More On Music
Music affects every aspect of a growing child’s development; physical, emotional, social, intellectual. Music builds language and encourages word expression. It increases vocabulary, counting, creativity, and concentration.
- Music helps children (and adults) regulate mood and emotion. It sets our pace and internal rhythm. It can speed us up or calm us down. This is why lullabies work well at bedtime!
- In utero a fetus can hear their mom’s heart beat and is calmed by listening to her voice. Brain research has shown that babies can hear and remember music they frequently listened to when they were in the Womb! They also recognize the sound of their mother’s voice and other family members who were present during the pregnancy!
- When children listen and participate in music it works synapses (connections) from all over the brain. It’s a whole brain work out! Music strengthens the connections between the left and right hemispheres of the brain – which also helps in coordination and efficiency.
- Dancing improves sensory integration while building large motor skills and coordination while playing an instrument (even simple ones like banging a pot or box) builds fine motor and rhythmic skills.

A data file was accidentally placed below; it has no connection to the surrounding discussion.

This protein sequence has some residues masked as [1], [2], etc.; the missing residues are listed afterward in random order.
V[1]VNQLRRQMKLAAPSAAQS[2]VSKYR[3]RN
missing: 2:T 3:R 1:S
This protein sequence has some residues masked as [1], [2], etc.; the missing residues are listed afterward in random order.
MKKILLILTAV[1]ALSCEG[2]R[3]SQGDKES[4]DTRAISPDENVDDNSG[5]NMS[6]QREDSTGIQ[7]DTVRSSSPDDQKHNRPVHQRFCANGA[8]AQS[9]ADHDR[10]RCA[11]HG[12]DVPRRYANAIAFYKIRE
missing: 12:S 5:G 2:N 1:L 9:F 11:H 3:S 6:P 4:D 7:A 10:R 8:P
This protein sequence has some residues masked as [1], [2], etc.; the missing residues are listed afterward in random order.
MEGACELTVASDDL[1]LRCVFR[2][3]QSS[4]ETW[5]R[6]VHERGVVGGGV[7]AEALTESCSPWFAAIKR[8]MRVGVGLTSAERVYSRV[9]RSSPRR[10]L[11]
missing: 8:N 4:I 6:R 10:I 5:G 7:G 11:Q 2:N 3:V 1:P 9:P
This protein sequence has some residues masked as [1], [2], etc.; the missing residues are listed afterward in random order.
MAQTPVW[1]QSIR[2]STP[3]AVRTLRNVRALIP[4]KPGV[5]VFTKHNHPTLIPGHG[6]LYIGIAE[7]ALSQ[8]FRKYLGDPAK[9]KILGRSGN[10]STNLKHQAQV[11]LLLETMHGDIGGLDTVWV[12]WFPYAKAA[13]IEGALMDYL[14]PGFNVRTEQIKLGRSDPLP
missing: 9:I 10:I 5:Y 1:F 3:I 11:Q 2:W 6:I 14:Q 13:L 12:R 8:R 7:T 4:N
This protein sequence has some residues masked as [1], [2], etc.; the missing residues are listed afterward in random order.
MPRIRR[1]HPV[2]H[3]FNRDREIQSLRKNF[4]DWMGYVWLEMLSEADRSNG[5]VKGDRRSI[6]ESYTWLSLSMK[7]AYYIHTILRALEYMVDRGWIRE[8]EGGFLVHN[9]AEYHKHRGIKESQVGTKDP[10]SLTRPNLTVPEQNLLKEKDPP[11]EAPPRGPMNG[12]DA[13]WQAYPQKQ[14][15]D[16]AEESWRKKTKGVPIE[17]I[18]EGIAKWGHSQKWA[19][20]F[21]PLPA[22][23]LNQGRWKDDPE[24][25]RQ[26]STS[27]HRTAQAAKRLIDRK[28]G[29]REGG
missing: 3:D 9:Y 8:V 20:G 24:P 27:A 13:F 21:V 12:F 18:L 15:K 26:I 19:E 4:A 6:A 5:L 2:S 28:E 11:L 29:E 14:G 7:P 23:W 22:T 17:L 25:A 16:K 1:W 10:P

- Music stimulates language development in small children. Repeating a song multiple times allows continued brain growth and sound pattern recognition that is needed for proper speech development.
Make Music a Family Activity:
- Use active songs for a family work out: How fast can you play Head, Shoulders, Knees and Toes? Play fast tempo music during clean up and make it into a family race. Play slow music during calm down time and rock on a chair. Encourage older children to write a song about a life event.
- Music can help motivate children to complete challenging tasks. Try searching for a cleanup song to use as your child is picking up toys or washing their hands.
- Use common tunes and fill in your own words for a creative twist: “This is the way Nate washes his hands…” “This is the way Lexi eats her peas….”